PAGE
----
First, an interesting point that is often not stressed enough in the news reports on the coup: President Toure wasn’t even running in the April presidential elections. He already planned to step down. So why be impatient?
Indeed, Gregory Mann seems appropriately skeptical of the coup leaders’ lofty goals for fighting corruption and promoting democracy (Africa is a Country). Brian Peterson finds a lesson in all of this: African leaders should take grievances seriously (African Arguments). I actually was unaware of the “war widow” protests in January that he mentions.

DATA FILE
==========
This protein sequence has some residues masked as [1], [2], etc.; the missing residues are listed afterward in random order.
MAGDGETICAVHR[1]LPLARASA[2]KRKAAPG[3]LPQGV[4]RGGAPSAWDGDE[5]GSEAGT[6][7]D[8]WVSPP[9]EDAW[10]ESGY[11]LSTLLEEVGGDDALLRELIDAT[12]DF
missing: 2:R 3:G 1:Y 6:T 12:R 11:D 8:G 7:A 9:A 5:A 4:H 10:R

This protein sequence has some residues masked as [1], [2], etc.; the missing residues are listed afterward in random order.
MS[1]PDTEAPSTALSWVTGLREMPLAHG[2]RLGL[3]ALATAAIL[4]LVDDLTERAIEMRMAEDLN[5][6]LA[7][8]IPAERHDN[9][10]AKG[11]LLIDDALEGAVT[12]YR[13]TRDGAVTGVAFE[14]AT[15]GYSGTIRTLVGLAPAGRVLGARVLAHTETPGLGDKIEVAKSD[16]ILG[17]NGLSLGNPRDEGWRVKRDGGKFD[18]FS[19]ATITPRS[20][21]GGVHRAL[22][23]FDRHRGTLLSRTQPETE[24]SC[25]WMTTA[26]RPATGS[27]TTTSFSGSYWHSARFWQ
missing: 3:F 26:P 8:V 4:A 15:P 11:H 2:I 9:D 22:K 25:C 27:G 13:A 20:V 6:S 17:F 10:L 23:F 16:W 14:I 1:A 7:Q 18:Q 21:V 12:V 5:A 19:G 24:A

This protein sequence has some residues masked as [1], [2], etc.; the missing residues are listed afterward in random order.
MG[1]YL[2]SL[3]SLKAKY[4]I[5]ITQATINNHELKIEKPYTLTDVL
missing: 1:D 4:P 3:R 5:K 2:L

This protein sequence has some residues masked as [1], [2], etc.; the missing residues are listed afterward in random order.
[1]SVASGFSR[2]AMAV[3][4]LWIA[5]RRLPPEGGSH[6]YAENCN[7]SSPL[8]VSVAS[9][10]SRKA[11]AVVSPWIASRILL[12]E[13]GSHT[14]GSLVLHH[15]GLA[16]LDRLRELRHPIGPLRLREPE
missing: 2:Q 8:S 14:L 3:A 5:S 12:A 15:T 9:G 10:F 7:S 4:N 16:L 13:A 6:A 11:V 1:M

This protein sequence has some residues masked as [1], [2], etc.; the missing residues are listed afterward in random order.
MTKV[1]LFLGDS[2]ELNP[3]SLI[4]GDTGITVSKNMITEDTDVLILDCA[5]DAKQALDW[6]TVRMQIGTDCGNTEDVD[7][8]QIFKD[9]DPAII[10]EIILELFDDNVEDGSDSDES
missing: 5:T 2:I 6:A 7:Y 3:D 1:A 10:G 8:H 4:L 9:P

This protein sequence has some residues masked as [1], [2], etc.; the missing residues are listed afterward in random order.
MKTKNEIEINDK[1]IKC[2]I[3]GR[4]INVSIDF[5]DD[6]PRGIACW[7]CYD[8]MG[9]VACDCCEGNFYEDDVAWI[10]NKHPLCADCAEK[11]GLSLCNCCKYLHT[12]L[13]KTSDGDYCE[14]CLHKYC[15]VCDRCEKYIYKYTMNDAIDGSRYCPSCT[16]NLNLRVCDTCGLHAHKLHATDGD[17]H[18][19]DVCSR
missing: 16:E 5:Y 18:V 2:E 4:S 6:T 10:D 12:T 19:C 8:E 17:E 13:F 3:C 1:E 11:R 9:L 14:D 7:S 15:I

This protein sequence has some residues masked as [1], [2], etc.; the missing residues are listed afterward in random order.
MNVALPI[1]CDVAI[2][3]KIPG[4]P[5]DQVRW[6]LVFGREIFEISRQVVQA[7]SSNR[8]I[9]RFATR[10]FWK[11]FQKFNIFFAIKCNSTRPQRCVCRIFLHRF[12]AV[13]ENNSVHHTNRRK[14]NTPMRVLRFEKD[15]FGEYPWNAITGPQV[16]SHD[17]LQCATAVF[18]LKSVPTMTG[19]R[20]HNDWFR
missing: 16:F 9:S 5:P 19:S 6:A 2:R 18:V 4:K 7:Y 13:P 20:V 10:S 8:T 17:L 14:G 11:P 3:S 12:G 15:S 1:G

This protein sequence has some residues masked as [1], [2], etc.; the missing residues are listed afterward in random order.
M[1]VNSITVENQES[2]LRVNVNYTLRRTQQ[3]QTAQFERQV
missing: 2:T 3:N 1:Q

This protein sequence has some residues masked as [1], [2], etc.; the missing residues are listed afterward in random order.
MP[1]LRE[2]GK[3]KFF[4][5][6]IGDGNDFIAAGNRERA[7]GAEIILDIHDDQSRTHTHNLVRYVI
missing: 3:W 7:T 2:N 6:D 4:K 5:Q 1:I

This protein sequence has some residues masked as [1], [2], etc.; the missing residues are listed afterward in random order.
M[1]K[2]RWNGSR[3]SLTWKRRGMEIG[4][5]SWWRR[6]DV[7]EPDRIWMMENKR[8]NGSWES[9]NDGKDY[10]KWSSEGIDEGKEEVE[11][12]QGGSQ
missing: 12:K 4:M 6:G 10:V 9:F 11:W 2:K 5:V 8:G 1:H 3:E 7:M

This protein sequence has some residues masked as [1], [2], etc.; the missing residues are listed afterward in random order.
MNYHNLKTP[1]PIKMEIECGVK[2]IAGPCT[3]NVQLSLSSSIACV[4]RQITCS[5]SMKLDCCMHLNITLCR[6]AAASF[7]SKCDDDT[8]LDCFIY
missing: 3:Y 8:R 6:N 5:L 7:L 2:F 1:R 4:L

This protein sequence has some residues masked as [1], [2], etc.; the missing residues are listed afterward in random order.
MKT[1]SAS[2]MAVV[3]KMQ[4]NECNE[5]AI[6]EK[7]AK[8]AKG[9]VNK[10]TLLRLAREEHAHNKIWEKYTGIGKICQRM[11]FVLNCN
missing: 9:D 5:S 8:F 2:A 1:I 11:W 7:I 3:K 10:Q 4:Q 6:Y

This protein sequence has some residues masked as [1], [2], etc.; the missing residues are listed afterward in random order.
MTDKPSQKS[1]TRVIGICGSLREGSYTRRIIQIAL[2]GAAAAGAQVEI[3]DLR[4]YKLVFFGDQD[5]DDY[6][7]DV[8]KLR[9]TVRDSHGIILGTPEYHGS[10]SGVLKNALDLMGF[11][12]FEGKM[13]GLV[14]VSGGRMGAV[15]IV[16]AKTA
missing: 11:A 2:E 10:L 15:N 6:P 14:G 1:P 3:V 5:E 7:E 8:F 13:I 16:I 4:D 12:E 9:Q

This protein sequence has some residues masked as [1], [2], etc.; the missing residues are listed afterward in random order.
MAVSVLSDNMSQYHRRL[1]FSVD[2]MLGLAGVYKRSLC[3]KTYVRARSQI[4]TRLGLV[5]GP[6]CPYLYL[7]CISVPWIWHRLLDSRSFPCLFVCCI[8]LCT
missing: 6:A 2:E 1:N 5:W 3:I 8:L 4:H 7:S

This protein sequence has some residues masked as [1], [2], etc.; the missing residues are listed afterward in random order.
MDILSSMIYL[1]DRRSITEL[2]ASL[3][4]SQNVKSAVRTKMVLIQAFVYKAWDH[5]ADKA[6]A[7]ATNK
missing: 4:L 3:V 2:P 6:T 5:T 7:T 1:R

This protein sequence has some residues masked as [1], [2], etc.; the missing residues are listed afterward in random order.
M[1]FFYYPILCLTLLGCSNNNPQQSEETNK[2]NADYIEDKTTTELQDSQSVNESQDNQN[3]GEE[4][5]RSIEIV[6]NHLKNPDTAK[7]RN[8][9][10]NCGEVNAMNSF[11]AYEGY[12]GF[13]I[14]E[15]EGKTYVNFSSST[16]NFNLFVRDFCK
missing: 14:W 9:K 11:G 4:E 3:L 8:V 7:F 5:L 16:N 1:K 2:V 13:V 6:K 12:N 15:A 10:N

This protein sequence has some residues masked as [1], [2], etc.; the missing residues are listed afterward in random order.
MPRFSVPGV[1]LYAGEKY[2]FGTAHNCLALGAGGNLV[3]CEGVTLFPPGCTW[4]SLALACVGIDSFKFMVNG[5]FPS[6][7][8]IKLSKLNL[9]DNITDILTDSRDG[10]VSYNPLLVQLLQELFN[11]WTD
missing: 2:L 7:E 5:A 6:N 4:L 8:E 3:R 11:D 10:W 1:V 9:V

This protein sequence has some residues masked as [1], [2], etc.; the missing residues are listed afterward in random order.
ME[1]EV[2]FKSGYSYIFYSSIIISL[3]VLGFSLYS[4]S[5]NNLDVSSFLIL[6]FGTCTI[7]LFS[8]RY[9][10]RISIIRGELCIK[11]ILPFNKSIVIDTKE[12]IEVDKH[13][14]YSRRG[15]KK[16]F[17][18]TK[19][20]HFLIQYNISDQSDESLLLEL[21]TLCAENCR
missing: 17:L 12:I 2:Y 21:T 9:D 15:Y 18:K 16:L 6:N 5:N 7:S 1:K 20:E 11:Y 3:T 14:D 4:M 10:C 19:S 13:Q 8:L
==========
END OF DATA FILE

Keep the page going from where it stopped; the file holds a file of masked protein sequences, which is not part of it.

Meanwhile, our understanding of the potential routes forward continues to develop. First, the immediate consequences of the coup are still being sorted out. The US has joined other states in suspending aid to Mali (Reuters). Meanwhile, Tuareg rebels are reportedly advancing further into Mali (The New Yorker). Thinking more about the long term, Alex Thurston usefully considers whether past West African coups have lessons for Mali (Sahel Blog). I think his fourth point, “coup leaders who cause chaos are overthrown in coups”, might be prescient.